So we can see patterns starting to emerge. A traditional society has put its core values at the top of its priorities, and puts effort into instilling these values in its youth — not so they can dominate them, but so they can instill these same values into the next generation. They care about these values enough that we are willing to use all means necessary to pass these traditional values on. It is a cycle which, if undisturbed, should last forever.
Then, something happens that makes the society stop caring about these things, and what follows is a hollow period in which we conduct violence out of habit. And as we have seen, because we are averse to meaningless violence, we stop using it — both Western and Chinese cultures are in the process of eliminating corporal punishment. Perhaps the next phase will be the end of all punishment.
However, it is easy to see the dangers involved in this apathy. The loss of corporal punishment is not a problem in itself, but rather a symptom of a society sculpting its youth in a directionless manner, and leaving the character of the next generation to chance.
So shall we all go buy sackcloth and whip ourselves into something resembling our past culture? Perhaps not, but at this point we have completely done away with the concept of warring against the animalistic desires of the flesh. On the contrary, we’ve honed our ability to stimulate these desires, and in doing so we’ve created a culture that is a slave to our lower instincts.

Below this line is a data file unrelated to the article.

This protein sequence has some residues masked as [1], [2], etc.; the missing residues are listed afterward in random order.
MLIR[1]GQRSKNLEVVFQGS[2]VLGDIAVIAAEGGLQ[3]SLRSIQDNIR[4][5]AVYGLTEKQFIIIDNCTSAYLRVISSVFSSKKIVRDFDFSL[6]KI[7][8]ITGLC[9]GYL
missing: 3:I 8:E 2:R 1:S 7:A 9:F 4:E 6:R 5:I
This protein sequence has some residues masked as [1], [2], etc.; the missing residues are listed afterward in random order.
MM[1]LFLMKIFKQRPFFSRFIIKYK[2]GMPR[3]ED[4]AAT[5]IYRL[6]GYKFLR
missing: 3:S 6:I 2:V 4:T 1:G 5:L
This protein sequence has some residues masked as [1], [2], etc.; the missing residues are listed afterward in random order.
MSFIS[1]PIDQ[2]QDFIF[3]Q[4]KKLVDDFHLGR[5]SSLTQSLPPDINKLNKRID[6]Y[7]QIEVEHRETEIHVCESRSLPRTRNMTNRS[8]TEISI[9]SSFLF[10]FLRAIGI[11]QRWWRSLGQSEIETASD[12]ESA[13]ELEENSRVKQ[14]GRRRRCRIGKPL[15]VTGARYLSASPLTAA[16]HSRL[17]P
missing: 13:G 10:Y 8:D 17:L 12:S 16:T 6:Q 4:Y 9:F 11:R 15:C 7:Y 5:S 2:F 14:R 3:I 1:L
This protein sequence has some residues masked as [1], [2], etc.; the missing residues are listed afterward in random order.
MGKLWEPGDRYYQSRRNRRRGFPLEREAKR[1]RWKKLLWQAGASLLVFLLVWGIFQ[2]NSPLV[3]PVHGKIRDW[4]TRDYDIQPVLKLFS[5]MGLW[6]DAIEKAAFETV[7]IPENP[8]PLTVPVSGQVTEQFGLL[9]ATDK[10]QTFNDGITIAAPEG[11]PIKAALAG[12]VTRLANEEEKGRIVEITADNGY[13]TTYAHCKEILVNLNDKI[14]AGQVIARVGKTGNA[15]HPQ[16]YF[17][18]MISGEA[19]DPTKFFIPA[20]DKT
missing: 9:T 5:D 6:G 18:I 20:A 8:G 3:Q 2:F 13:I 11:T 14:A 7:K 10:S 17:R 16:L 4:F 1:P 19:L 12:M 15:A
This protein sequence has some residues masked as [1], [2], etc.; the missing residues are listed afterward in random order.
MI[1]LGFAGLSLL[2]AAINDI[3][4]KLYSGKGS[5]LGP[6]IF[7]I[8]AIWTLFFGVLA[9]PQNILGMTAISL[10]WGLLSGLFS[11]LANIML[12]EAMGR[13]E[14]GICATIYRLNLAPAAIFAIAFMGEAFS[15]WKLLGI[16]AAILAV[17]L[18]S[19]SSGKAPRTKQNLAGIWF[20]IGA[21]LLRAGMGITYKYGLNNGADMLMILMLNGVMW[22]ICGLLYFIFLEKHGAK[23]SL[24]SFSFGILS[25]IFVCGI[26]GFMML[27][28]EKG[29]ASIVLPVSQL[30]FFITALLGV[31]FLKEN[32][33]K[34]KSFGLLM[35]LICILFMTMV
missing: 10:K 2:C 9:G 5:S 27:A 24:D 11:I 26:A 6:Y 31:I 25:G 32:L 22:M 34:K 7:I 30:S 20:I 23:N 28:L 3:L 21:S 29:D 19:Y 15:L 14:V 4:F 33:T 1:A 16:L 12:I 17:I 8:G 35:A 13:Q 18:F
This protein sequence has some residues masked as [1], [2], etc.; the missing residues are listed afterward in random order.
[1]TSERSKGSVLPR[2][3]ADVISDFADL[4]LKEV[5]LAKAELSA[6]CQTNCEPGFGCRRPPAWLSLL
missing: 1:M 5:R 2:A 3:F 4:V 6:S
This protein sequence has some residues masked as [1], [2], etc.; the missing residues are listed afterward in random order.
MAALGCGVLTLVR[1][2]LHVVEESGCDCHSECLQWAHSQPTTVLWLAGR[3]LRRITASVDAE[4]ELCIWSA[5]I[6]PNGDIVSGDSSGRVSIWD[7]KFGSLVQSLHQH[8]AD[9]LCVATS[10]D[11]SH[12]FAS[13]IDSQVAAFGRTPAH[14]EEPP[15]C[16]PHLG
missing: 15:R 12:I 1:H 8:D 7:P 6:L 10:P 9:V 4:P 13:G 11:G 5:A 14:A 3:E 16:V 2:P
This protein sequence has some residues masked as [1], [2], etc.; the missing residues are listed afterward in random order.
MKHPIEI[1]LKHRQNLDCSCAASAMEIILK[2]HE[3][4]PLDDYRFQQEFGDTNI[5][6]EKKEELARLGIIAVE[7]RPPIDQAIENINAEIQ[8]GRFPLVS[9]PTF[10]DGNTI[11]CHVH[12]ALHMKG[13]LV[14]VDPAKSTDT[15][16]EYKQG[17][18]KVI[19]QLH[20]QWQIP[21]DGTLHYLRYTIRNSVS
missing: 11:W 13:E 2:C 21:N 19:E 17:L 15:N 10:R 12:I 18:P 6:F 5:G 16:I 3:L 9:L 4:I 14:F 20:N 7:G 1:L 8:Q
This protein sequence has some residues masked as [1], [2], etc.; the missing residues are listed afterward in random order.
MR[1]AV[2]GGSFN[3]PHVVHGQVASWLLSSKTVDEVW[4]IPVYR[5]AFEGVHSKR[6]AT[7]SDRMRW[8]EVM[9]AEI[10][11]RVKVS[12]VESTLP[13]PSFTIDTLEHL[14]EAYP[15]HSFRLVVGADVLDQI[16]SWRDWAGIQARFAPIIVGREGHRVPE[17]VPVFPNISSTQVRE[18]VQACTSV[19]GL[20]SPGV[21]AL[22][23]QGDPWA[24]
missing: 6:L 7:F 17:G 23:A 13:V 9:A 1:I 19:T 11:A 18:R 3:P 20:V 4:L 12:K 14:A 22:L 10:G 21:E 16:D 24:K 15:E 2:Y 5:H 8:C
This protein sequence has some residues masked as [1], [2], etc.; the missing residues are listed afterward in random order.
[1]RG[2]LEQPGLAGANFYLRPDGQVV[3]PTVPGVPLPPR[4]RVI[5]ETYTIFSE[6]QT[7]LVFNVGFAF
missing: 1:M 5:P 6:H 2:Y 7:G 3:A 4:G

Of course, there are practical reasons for this: we’re able to produce more and more products and services and we need a more and more hedonistic populace to be able to consume it all.
But is this the way we want to go? It is the exact opposite of our past ideals! How can we as a culture look ourselves in the mirror and see something good once we’ve become good’s opposite?
We must realize who we are and where we came from in order to know where we want to go. There is no future without tradition, rather there are only the millions of different futures imagined by each individual — none of which will emerge because of a lack of cooperation and mutual understanding.
Without tradition there’s no commonality, and without commonality there’s no real culture. But as we’ve seen, the traditions we pass on must be internal rather than merely external, so we must transform ourselves on the inside if we are to rid ourselves of this cultural rot. We must not merely “keep our kids in line” but convict their hearts of the things we hold dear, so that they might pass these things on to their children.